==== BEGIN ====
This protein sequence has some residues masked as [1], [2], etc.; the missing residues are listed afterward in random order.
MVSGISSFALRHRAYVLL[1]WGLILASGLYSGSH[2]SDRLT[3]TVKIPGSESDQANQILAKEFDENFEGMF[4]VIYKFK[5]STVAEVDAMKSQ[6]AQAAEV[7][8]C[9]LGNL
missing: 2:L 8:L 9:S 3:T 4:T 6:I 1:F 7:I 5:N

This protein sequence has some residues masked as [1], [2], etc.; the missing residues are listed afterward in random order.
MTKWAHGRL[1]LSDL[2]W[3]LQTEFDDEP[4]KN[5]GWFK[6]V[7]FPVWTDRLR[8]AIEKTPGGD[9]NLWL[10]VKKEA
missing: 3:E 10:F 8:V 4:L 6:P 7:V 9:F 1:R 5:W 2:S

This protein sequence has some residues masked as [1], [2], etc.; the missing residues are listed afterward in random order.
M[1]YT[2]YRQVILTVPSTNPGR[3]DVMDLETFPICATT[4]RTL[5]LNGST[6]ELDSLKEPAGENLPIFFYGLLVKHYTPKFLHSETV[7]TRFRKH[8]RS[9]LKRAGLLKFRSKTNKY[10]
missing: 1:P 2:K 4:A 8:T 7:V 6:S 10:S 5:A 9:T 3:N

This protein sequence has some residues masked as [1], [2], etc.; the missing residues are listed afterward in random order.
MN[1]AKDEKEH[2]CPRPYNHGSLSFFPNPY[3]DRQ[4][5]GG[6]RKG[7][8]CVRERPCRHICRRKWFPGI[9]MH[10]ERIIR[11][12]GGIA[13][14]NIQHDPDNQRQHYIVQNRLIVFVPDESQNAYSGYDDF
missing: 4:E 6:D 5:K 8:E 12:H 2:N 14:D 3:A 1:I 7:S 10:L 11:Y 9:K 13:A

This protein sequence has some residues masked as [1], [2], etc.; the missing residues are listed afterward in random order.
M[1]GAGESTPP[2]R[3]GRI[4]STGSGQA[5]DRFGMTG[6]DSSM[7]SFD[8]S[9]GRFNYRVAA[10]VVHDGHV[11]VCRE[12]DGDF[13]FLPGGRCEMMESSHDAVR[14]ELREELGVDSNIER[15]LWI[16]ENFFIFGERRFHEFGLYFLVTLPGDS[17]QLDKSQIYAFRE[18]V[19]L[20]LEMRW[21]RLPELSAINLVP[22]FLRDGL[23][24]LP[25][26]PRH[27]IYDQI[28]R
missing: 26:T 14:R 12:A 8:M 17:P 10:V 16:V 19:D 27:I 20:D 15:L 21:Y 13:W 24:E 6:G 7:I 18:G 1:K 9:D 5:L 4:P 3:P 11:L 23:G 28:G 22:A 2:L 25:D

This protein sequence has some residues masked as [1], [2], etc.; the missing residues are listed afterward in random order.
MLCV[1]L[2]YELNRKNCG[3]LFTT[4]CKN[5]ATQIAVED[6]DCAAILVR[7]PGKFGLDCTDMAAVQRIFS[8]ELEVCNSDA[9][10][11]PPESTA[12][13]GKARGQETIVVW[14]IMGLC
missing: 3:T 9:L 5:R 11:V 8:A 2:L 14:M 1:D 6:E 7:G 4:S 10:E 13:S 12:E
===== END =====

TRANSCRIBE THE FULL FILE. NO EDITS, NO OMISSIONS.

This protein sequence has some residues masked as [1], [2], etc.; the missing residues are listed afterward in random order.
MVSGISSFALRHRAYVLL[1]WGLILASGLYSGSH[2]SDRLT[3]TVKIPGSESDQANQILAKEFDENFEGMF[4]VIYKFK[5]STVAEVDAMKSQ[6]AQAAEV[7][8]C[9]LGNL
missing: 2:L 8:L 9:S 3:T 4:T 6:I 1:F 7:I 5:N

This protein sequence has some residues masked as [1], [2], etc.; the missing residues are listed afterward in random order.
MTKWAHGRL[1]LSDL[2]W[3]LQTEFDDEP[4]KN[5]GWFK[6]V[7]FPVWTDRLR[8]AIEKTPGGD[9]NLWL[10]VKKEA
missing: 3:E 10:F 8:V 4:L 6:P 7:V 9:F 1:R 5:W 2:S

This protein sequence has some residues masked as [1], [2], etc.; the missing residues are listed afterward in random order.
M[1]YT[2]YRQVILTVPSTNPGR[3]DVMDLETFPICATT[4]RTL[5]LNGST[6]ELDSLKEPAGENLPIFFYGLLVKHYTPKFLHSETV[7]TRFRKH[8]RS[9]LKRAGLLKFRSKTNKY[10]
missing: 1:P 2:K 4:A 8:T 7:V 6:S 10:S 5:A 9:T 3:N

This protein sequence has some residues masked as [1], [2], etc.; the missing residues are listed afterward in random order.
MN[1]AKDEKEH[2]CPRPYNHGSLSFFPNPY[3]DRQ[4][5]GG[6]RKG[7][8]CVRERPCRHICRRKWFPGI[9]MH[10]ERIIR[11][12]GGIA[13][14]NIQHDPDNQRQHYIVQNRLIVFVPDESQNAYSGYDDF
missing: 4:E 6:D 5:K 8:E 12:H 2:N 14:D 3:A 1:I 7:S 10:L 11:Y 9:K 13:A

This protein sequence has some residues masked as [1], [2], etc.; the missing residues are listed afterward in random order.
M[1]GAGESTPP[2]R[3]GRI[4]STGSGQA[5]DRFGMTG[6]DSSM[7]SFD[8]S[9]GRFNYRVAA[10]VVHDGHV[11]VCRE[12]DGDF[13]FLPGGRCEMMESSHDAVR[14]ELREELGVDSNIER[15]LWI[16]ENFFIFGERRFHEFGLYFLVTLPGDS[17]QLDKSQIYAFRE[18]V[19]L[20]LEMRW[21]RLPELSAINLVP[22]FLRDGL[23][24]LP[25][26]PRH[27]IYDQI[28]R
missing: 26:T 14:R 12:A 8:M 17:P 10:V 16:V 19:D 27:I 20:D 15:L 21:Y 13:W 24:E 6:G 7:I 18:G 1:K 9:D 5:L 4:P 3:P 11:L 23:G 28:G 22:A 2:L 25:D

This protein sequence has some residues masked as [1], [2], etc.; the missing residues are listed afterward in random order.
MLCV[1]L[2]YELNRKNCG[3]LFTT[4]CKN[5]ATQIAVED[6]DCAAILVR[7]PGKFGLDCTDMAAVQRIFS[8]ELEVCNSDA[9][10][11]PPESTA[12][13]GKARGQETIVVW[14]IMGLC
missing: 3:T 9:L 5:R 11:V 8:A 2:L 14:M 1:D 6:E 7:G 4:S 10:E 13:S 12:E